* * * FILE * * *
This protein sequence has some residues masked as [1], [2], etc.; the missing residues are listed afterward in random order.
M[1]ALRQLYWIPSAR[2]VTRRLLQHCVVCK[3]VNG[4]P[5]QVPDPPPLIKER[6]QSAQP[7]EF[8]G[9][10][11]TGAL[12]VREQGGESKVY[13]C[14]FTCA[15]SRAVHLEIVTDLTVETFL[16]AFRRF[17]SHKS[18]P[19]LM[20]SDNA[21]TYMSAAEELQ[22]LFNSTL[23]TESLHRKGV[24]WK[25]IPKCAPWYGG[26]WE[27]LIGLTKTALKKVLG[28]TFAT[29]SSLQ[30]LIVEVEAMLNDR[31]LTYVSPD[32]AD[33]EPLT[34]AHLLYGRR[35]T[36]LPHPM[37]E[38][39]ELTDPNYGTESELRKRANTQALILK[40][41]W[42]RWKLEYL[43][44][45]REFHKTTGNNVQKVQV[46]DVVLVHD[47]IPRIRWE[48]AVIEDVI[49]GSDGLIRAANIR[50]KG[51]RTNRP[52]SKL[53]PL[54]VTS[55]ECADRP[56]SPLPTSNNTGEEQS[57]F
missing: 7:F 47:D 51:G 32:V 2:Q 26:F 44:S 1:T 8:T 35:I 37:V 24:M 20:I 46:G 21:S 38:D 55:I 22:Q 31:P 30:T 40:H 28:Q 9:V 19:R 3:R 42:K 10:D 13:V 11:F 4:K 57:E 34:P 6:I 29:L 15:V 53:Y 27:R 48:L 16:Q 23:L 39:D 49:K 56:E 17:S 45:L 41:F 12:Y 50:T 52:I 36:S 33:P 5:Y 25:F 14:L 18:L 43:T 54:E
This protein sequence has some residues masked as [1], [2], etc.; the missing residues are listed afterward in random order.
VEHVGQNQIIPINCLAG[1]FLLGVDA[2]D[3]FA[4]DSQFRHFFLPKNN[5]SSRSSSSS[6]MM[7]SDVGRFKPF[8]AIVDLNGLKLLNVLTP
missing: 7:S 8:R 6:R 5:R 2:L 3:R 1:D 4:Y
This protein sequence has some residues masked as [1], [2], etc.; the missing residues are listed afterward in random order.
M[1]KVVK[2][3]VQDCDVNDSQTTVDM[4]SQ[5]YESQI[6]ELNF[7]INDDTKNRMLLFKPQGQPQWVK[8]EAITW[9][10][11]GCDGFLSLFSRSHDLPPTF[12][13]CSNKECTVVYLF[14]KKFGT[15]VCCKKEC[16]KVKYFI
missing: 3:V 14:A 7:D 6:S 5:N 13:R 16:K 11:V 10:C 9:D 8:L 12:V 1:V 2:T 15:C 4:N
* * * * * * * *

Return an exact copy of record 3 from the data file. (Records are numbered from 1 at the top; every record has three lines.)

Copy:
This protein sequence has some residues masked as [1], [2], etc.; the missing residues are listed afterward in random order.
M[1]KVVK[2][3]VQDCDVNDSQTTVDM[4]SQ[5]YESQI[6]ELNF[7]INDDTKNRMLLFKPQGQPQWVK[8]EAITW[9][10][11]GCDGFLSLFSRSHDLPPTF[12][13]CSNKECTVVYLF[14]KKFGT[15]VCCKKEC[16]KVKYFI
missing: 3:V 14:A 7:D 6:S 5:N 13:R 16:K 11:V 10:C 9:D 8:L 12:V 1:V 2:T 15:C 4:N